The Old Sexton

I cannot decide if “where” in the sixth line of Verse 1 is a typo or meant to indicate pronunciation. So, I have left it. “Train” here is used in the sense of “procession”.

Verse 1:
Nigh to a grave that was newly made,
Lean’d a sexton old on his earth-worn spade;
His work was done, and he paused to wait
The funeral train thro’ the open gate;
A relic of bygone days was he,
And his locks where white as the foamy sea;
And these words came from his lips so thin:
“I gather them in,”
“I gather them in, gather, gather, gather,
I gather them in.”

Verse 2:
I gather them in! for man and boy,
Year after year of grief and joy;
I’ve builded the houses that lie around,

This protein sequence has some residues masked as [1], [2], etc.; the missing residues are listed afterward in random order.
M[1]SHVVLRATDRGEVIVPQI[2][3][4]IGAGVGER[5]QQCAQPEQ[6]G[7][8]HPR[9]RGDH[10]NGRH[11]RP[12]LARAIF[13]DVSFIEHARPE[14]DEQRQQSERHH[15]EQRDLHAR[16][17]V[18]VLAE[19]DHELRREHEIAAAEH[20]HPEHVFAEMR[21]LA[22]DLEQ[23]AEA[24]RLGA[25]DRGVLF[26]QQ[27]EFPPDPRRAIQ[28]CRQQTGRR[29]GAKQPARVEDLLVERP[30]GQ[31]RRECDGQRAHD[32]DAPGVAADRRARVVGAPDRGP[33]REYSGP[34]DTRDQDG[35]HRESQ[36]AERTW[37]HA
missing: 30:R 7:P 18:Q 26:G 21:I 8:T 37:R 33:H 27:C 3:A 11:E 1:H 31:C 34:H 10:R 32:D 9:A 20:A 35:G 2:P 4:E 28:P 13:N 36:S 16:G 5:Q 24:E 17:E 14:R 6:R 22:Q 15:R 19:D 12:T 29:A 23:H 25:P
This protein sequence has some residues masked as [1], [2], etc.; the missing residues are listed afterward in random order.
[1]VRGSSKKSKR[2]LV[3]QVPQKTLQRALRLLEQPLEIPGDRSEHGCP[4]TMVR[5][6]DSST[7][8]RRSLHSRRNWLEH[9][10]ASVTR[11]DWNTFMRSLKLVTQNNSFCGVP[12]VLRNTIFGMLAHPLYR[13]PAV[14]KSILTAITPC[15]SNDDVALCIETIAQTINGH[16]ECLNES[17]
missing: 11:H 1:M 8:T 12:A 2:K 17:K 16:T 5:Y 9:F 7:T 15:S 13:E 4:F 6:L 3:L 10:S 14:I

In ev’ry nook of this burial ground;
Mother and daughter, father and son,
Come to my solitude one by one;
But come they strangers, or come they kin,
“I gather them in,”
“I gather them in, gather, gather, gather,
I gather them in.”

Verse 3:
Many are with me, but still I’m alone;
I’m king of the dead and I make my throne
On a monument slab of marble cold,
And my sceptre of rule is the spade I hold;
Come they from cottage or come they from hall,
Mankind are my subjects all, all, all!
Let them loiter in pleasure, or toilfully spin,
“I gather them in,”
“I gather them in, gather, gather, gather,
I gather them in.”

Verse 4:
“I gather them in! and their final rest
Is here, down here, in the earth’s dark breast.”
And the sexton ceas’d for the funeral train
Wound mutely o’er that solemn plain;
And I said to my heart when time is told,
A mightier voice than that sexton’s old,
Will sound o’er the last trump’s dreadful din!
“I gather them in,”
“I gather them in, gather, gather, gather,
I gather them in.”

Park Benjamin/Henry Russell

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